# Thread: How to calculate required stepper torque for indexer project

1. ## How to calculate required stepper torque for indexer project

Howdy All-

I am working on a home built indexer that is similar to a rotary table. I have some various sized disks that need holes machined at various points radially on the edge. My plan is to mount a fixture on the end of my CNC table that will rotate these disks under my spindle. This fixture would have a stepper motor mounted at the center of the disk, with the shaft oriented horizontally.

The stepper would need to be able to spin the disk to various points to allow the spindle to make the cuts. This indexing motor would not be moving during the cut, so it does not need to counteract any cutting forces. My plan was to actually have a clamp that locked the disk to the fixture during cutting, to prevent any issues.

The disks range in size, but the maximum will be around 44 inches in diameter and weigh around 20 pounds. the back of the disk and the fixture will have UHMW plastic to minimize friction.

My question (finally) is this. How do I calculate the torque needed to spin this disk given the diameter and mass? I do not need to spin it very fast (1 to 2 revs per minute would be fine). The only purpose of the motor will be to accurately index the part.

I am hoping I will be able to direct mount to the stepper. I am considering various belt drive reducers, or even purchasing a super low geared stepper, but I have a 7.2:1 geared motor that I am hoping I will be able to use. It is rated at 79 inch pounds of torque.

Any thoughts would be appreciated!

thanks,
Howie

2. ## Rotary

Howie,

Most rotary or indexers have between 72:1 up to 100:1 reduction.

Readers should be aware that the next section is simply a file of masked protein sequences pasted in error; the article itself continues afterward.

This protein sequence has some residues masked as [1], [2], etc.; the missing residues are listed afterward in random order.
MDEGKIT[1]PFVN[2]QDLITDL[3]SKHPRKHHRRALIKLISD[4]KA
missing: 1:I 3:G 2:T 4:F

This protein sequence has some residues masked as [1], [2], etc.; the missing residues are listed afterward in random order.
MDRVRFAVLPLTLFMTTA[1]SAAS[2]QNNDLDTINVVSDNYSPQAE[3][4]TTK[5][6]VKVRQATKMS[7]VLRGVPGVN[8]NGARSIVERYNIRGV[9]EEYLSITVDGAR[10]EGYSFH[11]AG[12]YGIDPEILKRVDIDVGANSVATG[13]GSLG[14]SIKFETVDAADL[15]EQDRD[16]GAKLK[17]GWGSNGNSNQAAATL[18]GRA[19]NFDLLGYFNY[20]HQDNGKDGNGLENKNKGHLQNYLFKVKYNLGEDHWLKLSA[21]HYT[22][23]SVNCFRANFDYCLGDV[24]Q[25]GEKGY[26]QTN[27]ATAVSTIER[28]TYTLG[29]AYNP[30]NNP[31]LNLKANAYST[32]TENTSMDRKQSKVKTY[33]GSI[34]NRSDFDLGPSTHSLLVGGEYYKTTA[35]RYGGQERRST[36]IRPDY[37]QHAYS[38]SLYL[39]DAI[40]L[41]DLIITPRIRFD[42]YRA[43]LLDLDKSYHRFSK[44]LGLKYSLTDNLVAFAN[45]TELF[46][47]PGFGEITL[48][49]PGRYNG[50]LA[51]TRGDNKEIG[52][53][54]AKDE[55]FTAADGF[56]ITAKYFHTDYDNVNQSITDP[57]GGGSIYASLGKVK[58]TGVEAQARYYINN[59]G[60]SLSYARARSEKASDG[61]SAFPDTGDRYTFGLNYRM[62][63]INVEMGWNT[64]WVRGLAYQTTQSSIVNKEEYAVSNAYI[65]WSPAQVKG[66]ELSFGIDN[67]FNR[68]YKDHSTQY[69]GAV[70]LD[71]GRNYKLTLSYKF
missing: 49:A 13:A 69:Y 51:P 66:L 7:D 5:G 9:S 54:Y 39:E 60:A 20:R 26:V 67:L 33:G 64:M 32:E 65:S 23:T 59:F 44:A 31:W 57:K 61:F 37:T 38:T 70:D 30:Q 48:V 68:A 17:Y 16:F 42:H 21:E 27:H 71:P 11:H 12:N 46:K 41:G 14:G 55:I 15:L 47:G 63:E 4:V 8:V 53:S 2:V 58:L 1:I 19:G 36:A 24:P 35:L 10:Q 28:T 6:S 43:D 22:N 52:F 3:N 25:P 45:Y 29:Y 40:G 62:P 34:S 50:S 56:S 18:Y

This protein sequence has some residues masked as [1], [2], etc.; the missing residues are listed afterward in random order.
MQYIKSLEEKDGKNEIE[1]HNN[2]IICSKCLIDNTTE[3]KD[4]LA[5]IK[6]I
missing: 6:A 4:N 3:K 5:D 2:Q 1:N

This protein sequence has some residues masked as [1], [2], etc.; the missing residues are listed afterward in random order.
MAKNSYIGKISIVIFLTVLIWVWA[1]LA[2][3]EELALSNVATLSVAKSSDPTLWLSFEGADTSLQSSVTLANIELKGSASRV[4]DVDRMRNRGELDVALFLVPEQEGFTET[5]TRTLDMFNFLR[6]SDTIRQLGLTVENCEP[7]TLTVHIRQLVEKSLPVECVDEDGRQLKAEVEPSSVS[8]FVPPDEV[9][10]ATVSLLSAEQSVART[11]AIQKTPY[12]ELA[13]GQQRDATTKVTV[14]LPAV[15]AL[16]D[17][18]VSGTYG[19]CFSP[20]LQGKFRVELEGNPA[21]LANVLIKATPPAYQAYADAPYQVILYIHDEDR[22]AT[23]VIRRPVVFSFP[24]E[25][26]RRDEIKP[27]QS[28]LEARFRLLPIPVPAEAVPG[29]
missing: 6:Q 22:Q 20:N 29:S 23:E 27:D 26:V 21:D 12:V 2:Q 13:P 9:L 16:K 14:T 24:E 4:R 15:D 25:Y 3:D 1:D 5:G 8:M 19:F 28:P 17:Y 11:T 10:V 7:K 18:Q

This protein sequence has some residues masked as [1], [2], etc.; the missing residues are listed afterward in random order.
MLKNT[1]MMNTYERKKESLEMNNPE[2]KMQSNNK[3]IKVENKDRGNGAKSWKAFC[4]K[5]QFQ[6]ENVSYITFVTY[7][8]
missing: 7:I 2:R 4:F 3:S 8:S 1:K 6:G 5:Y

The diameter of what you are working on is really big however Tormach makes a very inexpensive eight inch CNC rotary table. You could make a base plate that would raise the rotary up 25 inches and use a adapter fixture to mount your part to.

http://www.tormach.com/Product_RotaryTable.html

After you finish running your job you could sell the rotary for a slightly discounted price, everyone here is always looking for a deal!

Jeff Alessi
jalessi@aol.com

3. My question (finally) is this. How do I calculate the torque needed to spin this disk given the diameter and mass?
The torque needs to overcome two different forces, friction and inertia and you need more info to calculate either.

Torque required to overcome friction can be calculated, but it is much easier just to measure it.

Torque required to overcome inertia depends on how fast you need to accelerate the part. If you are not concerned with how long it takes to rotate, then this torque is not important. If you are, then you need to look up formula for rotary inertia.

4. Check this board out I think you will find what you are asking for. They have a very good engineering forum.

http://www.physicsforums.com